Tesla lithium deal catches state lawmakers off guard


Scott Sonner / AP

Framing of Tesla Motors’ new factory under construction is visible June 14, 2015, behind a security gate on Electric Avenue at Tahoe Reno Industrial Center about 15 miles east of Sparks along U.S. Interstate 80.

Wed, Sep 2, 2015 (2 a.m.)

Update, 9/2: In response to the story, Tesla CEO Elon Musk wrote on Twitter, "Lithium deal is not exclusive (and) has many contingencies. The press on this matter is unwarranted." Asked whether Tesla was pursuing sources of lithium in the state of Nevada, Musk replied, "definitely."

After offering Tesla more than $1 billion in tax incentives to construct its factory near Reno, several Nevada lawmakers who approved the deal expressed frustration when the electric car company announced Friday that it had signed deals with two companies to obtain lithium — a critical component for its batteries — from northern Mexico, rather than from mines in Nevada.

The agreements with Bacanora Minerals and Rare Earth Minerals give Tesla below-market prices over the next five years for a long-term supply of lithium hydroxide, the compound used to make lithium-ion battery cells, from a site in northern Mexico.

“Like everyone, I was thinking we were going to use Nevada products if we could,” said Republican Sen. Pete Goicoechea of Eureka. “I think everyone’s a little bit concerned. We gave Tesla this big tax break and now they are extracting from outside of the country.”

After the lithium agreement was announced Friday, Democratic Sen. Tick Segerblom tweeted his dissatisfaction: “Tesla to get lithium from Mexico - where's Trump when we need him?”

During legislative debate over the $1.3 billion incentive package, there was speculation Tesla might boost the state’s lithium industry. But the assumption may have been without support — an admission that at least one lawmaker was ready to make.

“All we could talk about was Nevada being the ‘Lithium Capital of the World,’” Segerblom said. “In hindsight, whether that was something we created or whether they misled us, I honestly can’t say. It shows you can get excited in the moment about what’s going to occur without ever actually questioning: ‘Are you intending to use Nevada lithium?’”

There are several lithium mines, either active or preparing to be, that Tesla might have tapped. Silver Peak, about 250 miles from Reno, is the only active source of lithium in the United States, but the mine is nearing the end of its lifespan, said Edward Anderson, the CEO of TRU Group, a company that consults on lithium projects.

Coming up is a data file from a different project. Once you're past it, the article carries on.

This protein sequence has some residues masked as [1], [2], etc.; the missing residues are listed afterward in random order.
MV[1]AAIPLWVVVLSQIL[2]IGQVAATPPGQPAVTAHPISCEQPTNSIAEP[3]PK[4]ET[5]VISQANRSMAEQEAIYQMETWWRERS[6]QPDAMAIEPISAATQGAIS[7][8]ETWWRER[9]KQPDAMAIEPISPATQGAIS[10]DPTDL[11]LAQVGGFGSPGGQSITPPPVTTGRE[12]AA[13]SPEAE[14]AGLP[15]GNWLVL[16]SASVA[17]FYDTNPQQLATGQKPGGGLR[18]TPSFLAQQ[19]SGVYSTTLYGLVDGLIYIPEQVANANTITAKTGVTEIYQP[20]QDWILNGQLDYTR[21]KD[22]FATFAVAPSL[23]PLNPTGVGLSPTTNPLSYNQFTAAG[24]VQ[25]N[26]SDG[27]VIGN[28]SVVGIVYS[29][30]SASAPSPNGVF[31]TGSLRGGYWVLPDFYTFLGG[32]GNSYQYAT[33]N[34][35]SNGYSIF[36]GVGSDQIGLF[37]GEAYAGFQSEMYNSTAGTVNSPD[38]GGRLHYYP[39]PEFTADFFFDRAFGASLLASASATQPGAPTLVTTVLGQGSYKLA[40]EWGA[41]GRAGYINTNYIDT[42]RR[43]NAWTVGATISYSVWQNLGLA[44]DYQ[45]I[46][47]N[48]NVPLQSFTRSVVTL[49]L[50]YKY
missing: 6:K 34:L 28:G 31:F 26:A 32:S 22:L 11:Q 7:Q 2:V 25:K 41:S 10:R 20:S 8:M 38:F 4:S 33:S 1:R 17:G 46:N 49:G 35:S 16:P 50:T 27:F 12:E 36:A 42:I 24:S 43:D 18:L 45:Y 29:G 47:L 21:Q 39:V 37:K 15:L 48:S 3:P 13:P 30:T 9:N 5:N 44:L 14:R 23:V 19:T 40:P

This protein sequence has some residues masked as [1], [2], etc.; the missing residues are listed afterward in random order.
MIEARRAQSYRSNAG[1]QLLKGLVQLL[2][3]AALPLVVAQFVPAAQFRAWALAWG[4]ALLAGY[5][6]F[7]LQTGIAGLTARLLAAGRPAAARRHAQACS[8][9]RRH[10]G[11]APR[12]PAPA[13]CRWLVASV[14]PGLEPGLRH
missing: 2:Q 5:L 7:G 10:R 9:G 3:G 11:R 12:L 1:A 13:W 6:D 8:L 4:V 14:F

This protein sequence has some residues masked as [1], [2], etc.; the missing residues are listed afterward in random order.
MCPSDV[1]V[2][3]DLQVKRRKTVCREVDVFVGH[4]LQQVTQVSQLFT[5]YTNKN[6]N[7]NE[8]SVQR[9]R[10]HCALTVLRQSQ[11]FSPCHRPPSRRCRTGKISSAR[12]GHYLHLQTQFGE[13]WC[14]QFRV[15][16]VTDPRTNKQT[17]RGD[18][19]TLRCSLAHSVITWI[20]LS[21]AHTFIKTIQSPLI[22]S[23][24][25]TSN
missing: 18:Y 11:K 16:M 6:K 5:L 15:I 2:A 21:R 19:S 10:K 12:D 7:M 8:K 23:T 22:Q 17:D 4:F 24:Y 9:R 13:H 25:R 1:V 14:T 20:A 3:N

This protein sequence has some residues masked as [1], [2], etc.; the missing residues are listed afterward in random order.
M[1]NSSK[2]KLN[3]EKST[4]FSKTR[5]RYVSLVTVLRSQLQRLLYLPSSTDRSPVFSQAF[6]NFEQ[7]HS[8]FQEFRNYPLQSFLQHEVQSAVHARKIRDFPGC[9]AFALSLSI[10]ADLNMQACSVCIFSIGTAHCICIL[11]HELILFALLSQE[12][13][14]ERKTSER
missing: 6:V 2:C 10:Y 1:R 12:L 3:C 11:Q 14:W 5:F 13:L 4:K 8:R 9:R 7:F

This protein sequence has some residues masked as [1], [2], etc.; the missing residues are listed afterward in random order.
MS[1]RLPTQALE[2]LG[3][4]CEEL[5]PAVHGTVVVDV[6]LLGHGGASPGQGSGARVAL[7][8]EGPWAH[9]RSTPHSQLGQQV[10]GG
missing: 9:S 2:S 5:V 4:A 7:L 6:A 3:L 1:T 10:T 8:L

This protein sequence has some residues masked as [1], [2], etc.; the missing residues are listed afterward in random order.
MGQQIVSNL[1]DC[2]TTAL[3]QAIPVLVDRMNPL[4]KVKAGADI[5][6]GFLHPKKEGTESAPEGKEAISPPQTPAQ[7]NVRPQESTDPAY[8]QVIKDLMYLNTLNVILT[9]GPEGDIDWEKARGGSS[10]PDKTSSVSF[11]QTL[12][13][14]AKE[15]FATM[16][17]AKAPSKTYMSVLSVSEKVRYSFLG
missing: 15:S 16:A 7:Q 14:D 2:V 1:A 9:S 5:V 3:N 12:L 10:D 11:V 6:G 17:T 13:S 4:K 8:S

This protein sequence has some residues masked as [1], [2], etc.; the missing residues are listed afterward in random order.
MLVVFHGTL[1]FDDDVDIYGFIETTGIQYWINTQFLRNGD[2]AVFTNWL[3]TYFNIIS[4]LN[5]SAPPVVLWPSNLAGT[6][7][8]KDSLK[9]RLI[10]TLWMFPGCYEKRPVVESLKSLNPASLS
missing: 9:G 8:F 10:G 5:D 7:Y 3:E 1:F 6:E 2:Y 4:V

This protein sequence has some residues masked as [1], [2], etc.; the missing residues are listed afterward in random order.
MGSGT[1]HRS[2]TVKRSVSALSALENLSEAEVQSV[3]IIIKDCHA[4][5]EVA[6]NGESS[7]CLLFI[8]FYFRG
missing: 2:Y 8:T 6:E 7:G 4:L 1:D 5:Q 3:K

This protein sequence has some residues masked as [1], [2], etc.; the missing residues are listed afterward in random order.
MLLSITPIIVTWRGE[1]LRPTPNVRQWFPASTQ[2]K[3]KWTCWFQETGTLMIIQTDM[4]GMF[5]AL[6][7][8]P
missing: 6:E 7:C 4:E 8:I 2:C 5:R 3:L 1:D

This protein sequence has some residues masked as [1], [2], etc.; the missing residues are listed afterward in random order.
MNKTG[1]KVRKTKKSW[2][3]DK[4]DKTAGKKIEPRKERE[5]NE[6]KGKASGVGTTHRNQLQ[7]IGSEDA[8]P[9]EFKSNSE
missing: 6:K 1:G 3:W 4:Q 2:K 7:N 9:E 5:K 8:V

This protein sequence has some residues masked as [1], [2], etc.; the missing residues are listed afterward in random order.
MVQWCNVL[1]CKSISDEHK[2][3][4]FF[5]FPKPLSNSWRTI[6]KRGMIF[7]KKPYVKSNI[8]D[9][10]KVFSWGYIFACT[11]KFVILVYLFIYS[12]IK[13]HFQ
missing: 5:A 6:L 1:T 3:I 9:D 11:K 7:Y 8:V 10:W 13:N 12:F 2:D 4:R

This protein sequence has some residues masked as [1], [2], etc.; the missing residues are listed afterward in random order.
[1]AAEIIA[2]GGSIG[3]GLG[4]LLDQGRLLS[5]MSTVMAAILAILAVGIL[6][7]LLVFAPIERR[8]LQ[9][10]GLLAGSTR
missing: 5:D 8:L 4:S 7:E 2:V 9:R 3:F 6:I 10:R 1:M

There also was expectation that Tesla might source from Western Lithium, which has been developing a mine in Nevada since 2009 and could produce up to 26,000 tons per year, including the type of lithium that Tesla needs. The mine is not operating, but is at the same exploratory phase as the one in Mexico, leading some lawmakers to assume that it would have received the contract from Tesla. “It was my understanding that Western Lithium would have been able to ramp up and meet those needs,” Goicoechea said.

Setting up a mine in Nevada can be more difficult than establishing one in a foreign country.

According to Dana Bennett, the president of the Nevada Mining Association, mines in foreign countries have an advantage over those in Nevada in the time it takes to set them up a, since it can take seven to ten years in the United States, as opposed to two years in other parts of the world, thanks in part to more stringent environmental standards.

Despite widespread assumptions, the Governor’s Office of Economic Development, which declined to comment, did not factor in-state lithium production into its economic impact study for the tax incentives.

It is possible Tesla will eventually use state sources. Tesla’s agreement with Bacanora and Rare Earth Minerals will comprise only a portion of the necessary lithium. A spokesperson for Tesla declined to specify what percentage of lithium the Mexican firms are expected to provide, or whether the company is pursuing in-state sources of the element.

In 2014, Goldman Sachs predicted that the factory would consume 15,000 to 25,000 tons of lithium, 17 percent of the current yearly production in the world. The Mexico mine will initially produce 35,000 tons a year, but could scale to 50,000 tons annually.

Anderson said he found the deal surprising, given that the Mexico mine is still in the early stages and relies on a less commonly used type of extraction.

“Generally, Mexico is not on the radar screen when it comes to lithium,” he said. “Not one bit.”

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